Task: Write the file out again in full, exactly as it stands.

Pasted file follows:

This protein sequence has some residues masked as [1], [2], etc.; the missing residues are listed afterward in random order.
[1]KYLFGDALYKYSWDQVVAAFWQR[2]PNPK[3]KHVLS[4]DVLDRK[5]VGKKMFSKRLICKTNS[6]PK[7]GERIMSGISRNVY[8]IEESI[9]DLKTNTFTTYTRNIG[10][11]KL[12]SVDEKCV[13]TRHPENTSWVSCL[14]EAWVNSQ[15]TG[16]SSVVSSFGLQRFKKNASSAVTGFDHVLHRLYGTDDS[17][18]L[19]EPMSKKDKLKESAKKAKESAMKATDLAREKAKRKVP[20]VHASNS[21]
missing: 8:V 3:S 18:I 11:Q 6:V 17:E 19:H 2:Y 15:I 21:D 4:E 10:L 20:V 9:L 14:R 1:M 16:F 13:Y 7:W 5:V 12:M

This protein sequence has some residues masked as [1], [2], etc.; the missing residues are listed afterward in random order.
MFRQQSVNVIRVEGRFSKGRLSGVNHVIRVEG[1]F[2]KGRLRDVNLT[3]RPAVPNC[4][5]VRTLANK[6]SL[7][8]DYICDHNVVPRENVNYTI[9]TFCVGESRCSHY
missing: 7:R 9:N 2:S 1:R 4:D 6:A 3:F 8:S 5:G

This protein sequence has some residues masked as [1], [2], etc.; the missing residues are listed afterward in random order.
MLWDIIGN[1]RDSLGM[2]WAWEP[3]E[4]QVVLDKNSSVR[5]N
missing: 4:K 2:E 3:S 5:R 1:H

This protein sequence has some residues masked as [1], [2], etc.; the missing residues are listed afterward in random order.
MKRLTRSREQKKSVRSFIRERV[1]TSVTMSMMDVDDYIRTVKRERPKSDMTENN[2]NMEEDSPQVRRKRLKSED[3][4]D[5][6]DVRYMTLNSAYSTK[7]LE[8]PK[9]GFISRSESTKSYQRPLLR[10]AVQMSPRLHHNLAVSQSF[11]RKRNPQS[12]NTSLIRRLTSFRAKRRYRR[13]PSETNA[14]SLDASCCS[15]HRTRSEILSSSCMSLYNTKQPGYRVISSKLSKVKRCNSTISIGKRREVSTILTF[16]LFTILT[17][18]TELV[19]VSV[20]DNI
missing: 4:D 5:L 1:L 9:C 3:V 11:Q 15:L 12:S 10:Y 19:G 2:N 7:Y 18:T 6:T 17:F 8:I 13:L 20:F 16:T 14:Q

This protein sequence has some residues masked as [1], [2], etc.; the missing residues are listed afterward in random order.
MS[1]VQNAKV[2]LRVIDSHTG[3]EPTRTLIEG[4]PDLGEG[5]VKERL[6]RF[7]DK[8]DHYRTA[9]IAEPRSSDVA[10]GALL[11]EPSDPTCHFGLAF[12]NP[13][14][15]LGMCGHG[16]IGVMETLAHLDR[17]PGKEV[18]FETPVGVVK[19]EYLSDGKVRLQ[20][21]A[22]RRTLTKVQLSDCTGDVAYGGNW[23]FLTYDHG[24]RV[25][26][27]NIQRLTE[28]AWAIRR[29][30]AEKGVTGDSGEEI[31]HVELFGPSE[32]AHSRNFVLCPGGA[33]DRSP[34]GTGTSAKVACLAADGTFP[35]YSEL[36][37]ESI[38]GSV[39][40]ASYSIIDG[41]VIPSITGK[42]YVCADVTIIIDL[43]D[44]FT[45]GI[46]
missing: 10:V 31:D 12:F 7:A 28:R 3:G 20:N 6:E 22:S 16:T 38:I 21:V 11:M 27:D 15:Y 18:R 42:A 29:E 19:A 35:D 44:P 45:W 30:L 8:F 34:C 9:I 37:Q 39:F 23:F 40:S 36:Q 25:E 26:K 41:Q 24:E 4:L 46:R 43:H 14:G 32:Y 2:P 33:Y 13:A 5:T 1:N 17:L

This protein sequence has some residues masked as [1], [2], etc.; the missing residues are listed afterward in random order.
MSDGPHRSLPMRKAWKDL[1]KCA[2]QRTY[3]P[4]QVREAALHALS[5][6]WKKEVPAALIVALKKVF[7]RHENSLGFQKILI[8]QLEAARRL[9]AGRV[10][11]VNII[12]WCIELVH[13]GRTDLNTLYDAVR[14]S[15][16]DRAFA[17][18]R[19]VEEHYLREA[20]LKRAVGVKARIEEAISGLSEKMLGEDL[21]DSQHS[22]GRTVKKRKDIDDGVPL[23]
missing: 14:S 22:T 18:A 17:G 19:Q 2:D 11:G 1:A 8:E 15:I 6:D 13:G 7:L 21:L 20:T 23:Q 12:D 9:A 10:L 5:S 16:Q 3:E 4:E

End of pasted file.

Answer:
This protein sequence has some residues masked as [1], [2], etc.; the missing residues are listed afterward in random order.
[1]KYLFGDALYKYSWDQVVAAFWQR[2]PNPK[3]KHVLS[4]DVLDRK[5]VGKKMFSKRLICKTNS[6]PK[7]GERIMSGISRNVY[8]IEESI[9]DLKTNTFTTYTRNIG[10][11]KL[12]SVDEKCV[13]TRHPENTSWVSCL[14]EAWVNSQ[15]TG[16]SSVVSSFGLQRFKKNASSAVTGFDHVLHRLYGTDDS[17][18]L[19]EPMSKKDKLKESAKKAKESAMKATDLAREKAKRKVP[20]VHASNS[21]
missing: 8:V 3:S 18:I 11:Q 6:V 17:E 19:H 2:Y 15:I 21:D 4:E 10:L 20:V 9:L 14:R 1:M 16:F 13:Y 7:W 5:V 12:M

This protein sequence has some residues masked as [1], [2], etc.; the missing residues are listed afterward in random order.
MFRQQSVNVIRVEGRFSKGRLSGVNHVIRVEG[1]F[2]KGRLRDVNLT[3]RPAVPNC[4][5]VRTLANK[6]SL[7][8]DYICDHNVVPRENVNYTI[9]TFCVGESRCSHY
missing: 7:R 9:N 2:S 1:R 4:D 6:A 3:F 8:S 5:G

This protein sequence has some residues masked as [1], [2], etc.; the missing residues are listed afterward in random order.
MLWDIIGN[1]RDSLGM[2]WAWEP[3]E[4]QVVLDKNSSVR[5]N
missing: 4:K 2:E 3:S 5:R 1:H

This protein sequence has some residues masked as [1], [2], etc.; the missing residues are listed afterward in random order.
MKRLTRSREQKKSVRSFIRERV[1]TSVTMSMMDVDDYIRTVKRERPKSDMTENN[2]NMEEDSPQVRRKRLKSED[3][4]D[5][6]DVRYMTLNSAYSTK[7]LE[8]PK[9]GFISRSESTKSYQRPLLR[10]AVQMSPRLHHNLAVSQSF[11]RKRNPQS[12]NTSLIRRLTSFRAKRRYRR[13]PSETNA[14]SLDASCCS[15]HRTRSEILSSSCMSLYNTKQPGYRVISSKLSKVKRCNSTISIGKRREVSTILTF[16]LFTILT[17][18]TELV[19]VSV[20]DNI
missing: 4:D 5:L 1:L 9:C 3:V 11:Q 15:L 12:S 10:Y 19:G 2:N 7:Y 18:T 6:T 17:F 8:I 13:L 20:F 16:T 14:Q

This protein sequence has some residues masked as [1], [2], etc.; the missing residues are listed afterward in random order.
MS[1]VQNAKV[2]LRVIDSHTG[3]EPTRTLIEG[4]PDLGEG[5]VKERL[6]RF[7]DK[8]DHYRTA[9]IAEPRSSDVA[10]GALL[11]EPSDPTCHFGLAF[12]NP[13][14][15]LGMCGHG[16]IGVMETLAHLDR[17]PGKEV[18]FETPVGVVK[19]EYLSDGKVRLQ[20][21]A[22]RRTLTKVQLSDCTGDVAYGGNW[23]FLTYDHG[24]RV[25][26][27]NIQRLTE[28]AWAIRR[29][30]AEKGVTGDSGEEI[31]HVELFGPSE[32]AHSRNFVLCPGGA[33]DRSP[34]GTGTSAKVACLAADGTFP[35]YSEL[36][37]ESI[38]GSV[39][40]ASYSIIDG[41]VIPSITGK[42]YVCADVTIIIDL[43]D[44]FT[45]GI[46]
missing: 10:V 31:D 12:F 7:A 28:R 3:G 20:N 6:E 22:S 16:T 38:I 21:V 11:M 27:D 15:Y 18:R 42:A 29:E 19:A 35:D 44:P 45:W 30:L 8:F 34:C 9:I 37:Q 39:F 23:F 40:S 36:Q 25:E 26:K 41:Q 24:E 4:L 46:R 43:H 14:G 32:Y 2:P 33:Y 13:A 5:T 1:N 17:L

This protein sequence has some residues masked as [1], [2], etc.; the missing residues are listed afterward in random order.
MSDGPHRSLPMRKAWKDL[1]KCA[2]QRTY[3]P[4]QVREAALHALS[5][6]WKKEVPAALIVALKKVF[7]RHENSLGFQKILI[8]QLEAARRL[9]AGRV[10][11]VNII[12]WCIELVH[13]GRTDLNTLYDAVR[14]S[15][16]DRAFA[17][18]R[19]VEEHYLREA[20]LKRAVGVKARIEEAISGLSEKMLGEDL[21]DSQHS[22]GRTVKKRKDIDDGVPL[23]
missing: 14:S 22:T 18:A 17:G 19:Q 2:D 11:G 1:A 8:E 15:I 6:D 13:G 7:L 21:L 20:T 23:Q 12:D 9:A 10:L 5:S 16:Q 3:E 4:E